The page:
Employing Durkheim's concept of anomie, Robert K Merton, an American sociologist, developed his theory of deviance by analysing the American reward system. Merton's argument is that in a well-regulated society, goals and the means of achieving these goals are integrated in that they are available to all in society. In some societies the accepted means of achieving these goals are not available to all, hence those who wish to achieve the goals, but are not able to do so through legitimate means, must adapt to the situation. Merton presented a typology describing the modes of adaptation. The important aspect of the typology is the relationship between the cultural goals and the institutionalised means of achieving them. I will describe the typology in the following paragraphs.
Howard S. Becker's labelling theory of deviance asserts that "deviance and conformity result, not so much from what people do, but from how others respond to those actions". It analyses how definitions for deviant behaviour are created by social groups.
Merton then sets out a typology of modes of adaptation in terms of conformity, or non-conformity, to cultural goals and institutionalised means:
1. Innovation - accepting cultural goals but employing illegitimate means, for example, property theft, cheats.
2. Ritualism - adherence to means whilst ignoring the goals, for example, bureaucratic adherence to routine - going through the motions.
3. Retreatism - withdrawal, opting out of socially defined desirable behaviour, for example, alcoholics, addicts.
4. Rebellion - not only rejection of goals and means, but a positive attempt to replace them with alternative values, for example, political revolutionaries, religious prophets.
Merton's analysis suggests that deviant behaviour is functional. First, for the individuals involved, since it enables them to adapt to the circumstances in which they find themselves. And second, for society as a whole - since modes of individual adaptation help to maintain the boundaries between acceptable and non-acceptable forms of behaviour.
1. Non conformity, such as ritualism, is not really the same as deviance (indeed with ritualism you do the actions, but have the wrong thoughts - it's nearer blasphemy). It does not convey the same stigmatising quality as in the label 'deviant'.
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2. The assumption of cultural consensus is implicit in the idea of cultural goals, and ignores the possibility of sub-cultures and a pluralistic culture, where cultural goals might differ considerably.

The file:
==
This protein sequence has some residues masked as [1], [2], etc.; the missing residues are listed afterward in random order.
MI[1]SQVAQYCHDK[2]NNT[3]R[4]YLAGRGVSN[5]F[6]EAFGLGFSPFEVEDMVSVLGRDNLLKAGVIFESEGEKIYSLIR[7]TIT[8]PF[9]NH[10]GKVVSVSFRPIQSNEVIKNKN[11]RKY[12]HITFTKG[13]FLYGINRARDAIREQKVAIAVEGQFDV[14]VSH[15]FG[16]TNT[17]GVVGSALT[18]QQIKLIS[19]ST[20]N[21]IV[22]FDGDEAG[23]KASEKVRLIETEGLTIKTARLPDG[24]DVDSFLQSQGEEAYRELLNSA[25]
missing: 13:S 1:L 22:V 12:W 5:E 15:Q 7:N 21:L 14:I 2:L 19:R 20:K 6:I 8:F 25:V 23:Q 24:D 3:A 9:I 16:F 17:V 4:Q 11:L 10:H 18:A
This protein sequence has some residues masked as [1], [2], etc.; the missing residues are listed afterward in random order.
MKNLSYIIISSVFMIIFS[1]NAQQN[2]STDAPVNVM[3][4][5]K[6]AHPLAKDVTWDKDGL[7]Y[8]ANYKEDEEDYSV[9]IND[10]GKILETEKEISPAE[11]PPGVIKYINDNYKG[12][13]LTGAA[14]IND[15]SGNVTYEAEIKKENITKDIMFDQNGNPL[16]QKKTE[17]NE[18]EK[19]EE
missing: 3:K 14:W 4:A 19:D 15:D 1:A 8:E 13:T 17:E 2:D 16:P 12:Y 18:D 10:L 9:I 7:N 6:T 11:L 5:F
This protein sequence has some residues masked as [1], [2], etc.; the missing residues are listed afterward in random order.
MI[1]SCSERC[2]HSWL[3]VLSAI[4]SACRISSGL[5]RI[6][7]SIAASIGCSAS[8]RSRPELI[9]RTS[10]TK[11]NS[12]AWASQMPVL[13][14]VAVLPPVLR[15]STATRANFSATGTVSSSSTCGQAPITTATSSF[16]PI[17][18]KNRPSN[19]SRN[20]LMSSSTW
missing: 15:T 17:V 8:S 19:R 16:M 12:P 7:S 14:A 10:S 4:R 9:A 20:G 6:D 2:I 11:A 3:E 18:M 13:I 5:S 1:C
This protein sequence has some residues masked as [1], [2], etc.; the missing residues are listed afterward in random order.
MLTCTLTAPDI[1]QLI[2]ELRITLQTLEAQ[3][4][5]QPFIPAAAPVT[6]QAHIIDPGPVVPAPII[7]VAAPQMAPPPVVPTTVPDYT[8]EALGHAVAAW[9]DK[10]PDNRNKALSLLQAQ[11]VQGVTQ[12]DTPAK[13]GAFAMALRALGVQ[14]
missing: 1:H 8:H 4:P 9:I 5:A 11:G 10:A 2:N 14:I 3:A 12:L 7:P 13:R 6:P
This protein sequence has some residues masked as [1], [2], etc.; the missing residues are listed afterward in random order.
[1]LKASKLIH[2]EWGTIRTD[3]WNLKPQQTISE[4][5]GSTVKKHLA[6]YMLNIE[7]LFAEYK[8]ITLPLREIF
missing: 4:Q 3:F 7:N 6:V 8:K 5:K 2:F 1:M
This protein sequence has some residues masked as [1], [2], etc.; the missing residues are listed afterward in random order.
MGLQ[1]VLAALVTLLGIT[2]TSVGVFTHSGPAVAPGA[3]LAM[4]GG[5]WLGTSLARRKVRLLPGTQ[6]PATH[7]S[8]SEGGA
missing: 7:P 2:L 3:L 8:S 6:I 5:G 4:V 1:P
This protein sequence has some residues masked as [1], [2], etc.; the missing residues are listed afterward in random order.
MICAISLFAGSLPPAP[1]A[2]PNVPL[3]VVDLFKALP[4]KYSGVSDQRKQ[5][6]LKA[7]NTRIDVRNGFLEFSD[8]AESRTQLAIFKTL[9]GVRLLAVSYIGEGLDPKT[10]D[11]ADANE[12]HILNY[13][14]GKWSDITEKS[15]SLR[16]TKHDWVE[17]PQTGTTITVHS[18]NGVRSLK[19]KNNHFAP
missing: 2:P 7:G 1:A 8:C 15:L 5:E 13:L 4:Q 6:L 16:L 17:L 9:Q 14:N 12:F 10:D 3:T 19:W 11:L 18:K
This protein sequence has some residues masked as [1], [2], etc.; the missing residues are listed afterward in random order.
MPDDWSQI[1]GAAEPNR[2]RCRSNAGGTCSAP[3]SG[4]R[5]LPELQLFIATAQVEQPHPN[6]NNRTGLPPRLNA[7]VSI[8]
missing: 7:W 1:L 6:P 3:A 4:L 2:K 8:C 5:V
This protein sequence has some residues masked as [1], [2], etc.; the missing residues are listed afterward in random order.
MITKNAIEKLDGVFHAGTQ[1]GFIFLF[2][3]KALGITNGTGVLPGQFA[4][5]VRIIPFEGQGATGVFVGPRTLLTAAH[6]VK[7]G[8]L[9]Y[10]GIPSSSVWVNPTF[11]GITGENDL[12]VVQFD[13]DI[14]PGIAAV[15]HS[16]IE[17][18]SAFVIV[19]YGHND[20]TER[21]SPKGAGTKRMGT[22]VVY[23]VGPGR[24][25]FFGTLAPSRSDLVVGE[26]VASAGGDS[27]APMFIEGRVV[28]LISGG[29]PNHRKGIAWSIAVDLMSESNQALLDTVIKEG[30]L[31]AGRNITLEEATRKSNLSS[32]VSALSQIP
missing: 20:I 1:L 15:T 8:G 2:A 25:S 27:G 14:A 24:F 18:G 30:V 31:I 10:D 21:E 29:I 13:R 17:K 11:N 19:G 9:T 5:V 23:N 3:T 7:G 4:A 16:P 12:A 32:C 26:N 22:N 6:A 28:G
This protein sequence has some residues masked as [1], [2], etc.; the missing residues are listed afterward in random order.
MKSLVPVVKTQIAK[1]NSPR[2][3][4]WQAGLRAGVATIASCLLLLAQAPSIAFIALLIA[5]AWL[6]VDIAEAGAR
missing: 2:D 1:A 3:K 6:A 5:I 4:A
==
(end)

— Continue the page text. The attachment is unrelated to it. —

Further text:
3. It does not really provide a causal theory as to why some groups might adapt via rebellion and others by retreatism. Obviously some form of socialised commitment and differential associations becomes crucial for influencing perceptions of the alternatives to conformity. It does not explain movement into deviant careers.
4. It does not take into account that just as legitimate means to success are limited, that so too are the illegitimate opportunities. Not everyone has equal access to criminal sub-cultures. An analysis of the opportunities for deviant activity is required.
However, Merton never claimed that his typology was a total theory of deviance and many of the criticisms of his work were picked up on and improvements attempted by sub-cultural theorists.
Merton's strain theory is basically an explanation of why people commit crime. His approach involves looking at how people accept reject or redefine our cultural goals according to the means available to them in accepting those goals. So for example, success is the goal, the appropriately accepted way to achieve success in America is through the belief that hard work will get us success. But many people work hard and are not successful. So one adjustment would be to reject the idea that hard work is how to become successful and replace that means of achieving success with an alternative method such as selling drugs. You achieve monetary success without hard work.
Labeling theory is also an effort to explain crime from a sociological position. However labeling theory explains why a person continues committing a crime but does not explain why they committed a crime in the first place.
So in short, both theories try to explain crime from a social perspective but one explains why crime begins while the other one explains why crime continues.